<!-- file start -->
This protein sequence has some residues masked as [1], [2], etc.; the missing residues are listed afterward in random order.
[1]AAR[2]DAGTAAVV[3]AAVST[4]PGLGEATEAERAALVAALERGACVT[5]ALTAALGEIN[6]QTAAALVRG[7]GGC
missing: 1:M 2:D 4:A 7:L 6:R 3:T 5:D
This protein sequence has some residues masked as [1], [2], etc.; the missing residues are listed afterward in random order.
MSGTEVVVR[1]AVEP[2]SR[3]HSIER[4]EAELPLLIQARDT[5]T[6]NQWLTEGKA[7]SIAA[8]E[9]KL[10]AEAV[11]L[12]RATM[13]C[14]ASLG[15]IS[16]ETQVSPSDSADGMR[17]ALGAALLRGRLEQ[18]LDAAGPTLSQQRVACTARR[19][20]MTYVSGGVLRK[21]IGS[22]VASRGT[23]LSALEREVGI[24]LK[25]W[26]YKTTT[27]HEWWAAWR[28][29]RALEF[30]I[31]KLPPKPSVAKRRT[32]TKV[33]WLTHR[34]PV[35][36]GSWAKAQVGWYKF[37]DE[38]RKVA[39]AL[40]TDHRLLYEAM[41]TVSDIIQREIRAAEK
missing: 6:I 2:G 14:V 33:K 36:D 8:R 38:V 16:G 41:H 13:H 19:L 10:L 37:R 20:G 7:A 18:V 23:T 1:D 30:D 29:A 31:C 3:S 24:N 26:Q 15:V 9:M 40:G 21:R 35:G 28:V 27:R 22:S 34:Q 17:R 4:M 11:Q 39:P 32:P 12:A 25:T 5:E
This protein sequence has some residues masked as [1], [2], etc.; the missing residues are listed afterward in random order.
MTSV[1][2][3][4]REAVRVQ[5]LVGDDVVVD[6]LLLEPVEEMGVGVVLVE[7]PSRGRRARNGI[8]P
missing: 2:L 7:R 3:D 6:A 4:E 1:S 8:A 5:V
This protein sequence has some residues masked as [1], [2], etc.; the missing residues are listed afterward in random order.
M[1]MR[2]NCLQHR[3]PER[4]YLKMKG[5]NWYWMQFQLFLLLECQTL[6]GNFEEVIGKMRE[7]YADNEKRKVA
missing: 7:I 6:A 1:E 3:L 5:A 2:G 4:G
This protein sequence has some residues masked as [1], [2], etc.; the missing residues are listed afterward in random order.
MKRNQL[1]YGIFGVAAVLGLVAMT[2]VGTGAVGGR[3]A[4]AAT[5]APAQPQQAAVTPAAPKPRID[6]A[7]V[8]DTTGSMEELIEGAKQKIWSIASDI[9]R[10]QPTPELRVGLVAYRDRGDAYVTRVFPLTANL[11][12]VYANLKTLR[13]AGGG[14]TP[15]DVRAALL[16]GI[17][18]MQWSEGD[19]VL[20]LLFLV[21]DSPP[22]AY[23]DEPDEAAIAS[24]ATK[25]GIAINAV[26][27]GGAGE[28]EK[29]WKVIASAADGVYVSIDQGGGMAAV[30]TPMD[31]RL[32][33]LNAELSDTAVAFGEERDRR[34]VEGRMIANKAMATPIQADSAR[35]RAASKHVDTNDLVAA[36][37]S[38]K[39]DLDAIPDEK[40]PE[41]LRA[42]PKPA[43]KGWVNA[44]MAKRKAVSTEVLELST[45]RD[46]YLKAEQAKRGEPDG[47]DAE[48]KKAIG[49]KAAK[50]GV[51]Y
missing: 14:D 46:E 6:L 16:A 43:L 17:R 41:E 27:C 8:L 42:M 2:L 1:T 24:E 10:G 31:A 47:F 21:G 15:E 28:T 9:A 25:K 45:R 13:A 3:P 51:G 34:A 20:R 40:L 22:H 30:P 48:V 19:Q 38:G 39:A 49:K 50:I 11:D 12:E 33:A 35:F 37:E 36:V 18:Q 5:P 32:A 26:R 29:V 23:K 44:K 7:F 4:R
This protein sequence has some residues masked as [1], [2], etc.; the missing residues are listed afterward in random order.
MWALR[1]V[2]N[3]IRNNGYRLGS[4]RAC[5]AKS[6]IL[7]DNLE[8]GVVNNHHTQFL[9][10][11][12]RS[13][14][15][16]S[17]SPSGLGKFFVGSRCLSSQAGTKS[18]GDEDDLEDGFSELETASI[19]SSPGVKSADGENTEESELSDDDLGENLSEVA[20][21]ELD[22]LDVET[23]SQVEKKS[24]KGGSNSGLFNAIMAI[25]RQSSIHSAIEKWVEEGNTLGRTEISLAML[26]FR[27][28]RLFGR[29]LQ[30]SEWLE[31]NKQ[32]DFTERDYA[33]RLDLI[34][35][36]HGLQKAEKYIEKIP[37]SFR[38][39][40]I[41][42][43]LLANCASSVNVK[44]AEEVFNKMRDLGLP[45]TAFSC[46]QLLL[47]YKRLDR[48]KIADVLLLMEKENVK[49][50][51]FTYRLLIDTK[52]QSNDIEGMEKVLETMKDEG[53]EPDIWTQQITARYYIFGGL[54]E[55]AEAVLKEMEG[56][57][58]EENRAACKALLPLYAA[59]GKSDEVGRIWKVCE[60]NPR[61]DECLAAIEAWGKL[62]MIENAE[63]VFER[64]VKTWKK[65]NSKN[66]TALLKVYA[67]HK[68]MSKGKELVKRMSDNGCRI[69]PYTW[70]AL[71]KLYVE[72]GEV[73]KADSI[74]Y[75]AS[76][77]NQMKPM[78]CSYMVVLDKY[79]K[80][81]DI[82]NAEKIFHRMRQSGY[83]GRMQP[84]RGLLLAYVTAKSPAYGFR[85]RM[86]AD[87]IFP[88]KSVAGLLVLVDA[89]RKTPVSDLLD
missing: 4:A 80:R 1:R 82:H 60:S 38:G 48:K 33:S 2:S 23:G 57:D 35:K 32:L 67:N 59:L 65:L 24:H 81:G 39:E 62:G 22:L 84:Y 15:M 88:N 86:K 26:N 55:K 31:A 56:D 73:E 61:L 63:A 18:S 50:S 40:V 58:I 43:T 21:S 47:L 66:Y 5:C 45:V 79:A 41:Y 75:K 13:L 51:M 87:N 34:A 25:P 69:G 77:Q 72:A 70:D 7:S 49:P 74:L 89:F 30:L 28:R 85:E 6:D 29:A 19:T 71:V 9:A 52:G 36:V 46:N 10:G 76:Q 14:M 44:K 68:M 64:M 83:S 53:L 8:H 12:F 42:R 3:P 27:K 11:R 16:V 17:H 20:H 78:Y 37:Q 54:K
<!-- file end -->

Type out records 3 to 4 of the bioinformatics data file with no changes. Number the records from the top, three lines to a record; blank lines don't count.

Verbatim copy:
This protein sequence has some residues masked as [1], [2], etc.; the missing residues are listed afterward in random order.
MTSV[1][2][3][4]REAVRVQ[5]LVGDDVVVD[6]LLLEPVEEMGVGVVLVE[7]PSRGRRARNGI[8]P
missing: 2:L 7:R 3:D 6:A 4:E 1:S 8:A 5:V
This protein sequence has some residues masked as [1], [2], etc.; the missing residues are listed afterward in random order.
M[1]MR[2]NCLQHR[3]PER[4]YLKMKG[5]NWYWMQFQLFLLLECQTL[6]GNFEEVIGKMRE[7]YADNEKRKVA
missing: 7:I 6:A 1:E 3:L 5:A 2:G 4:G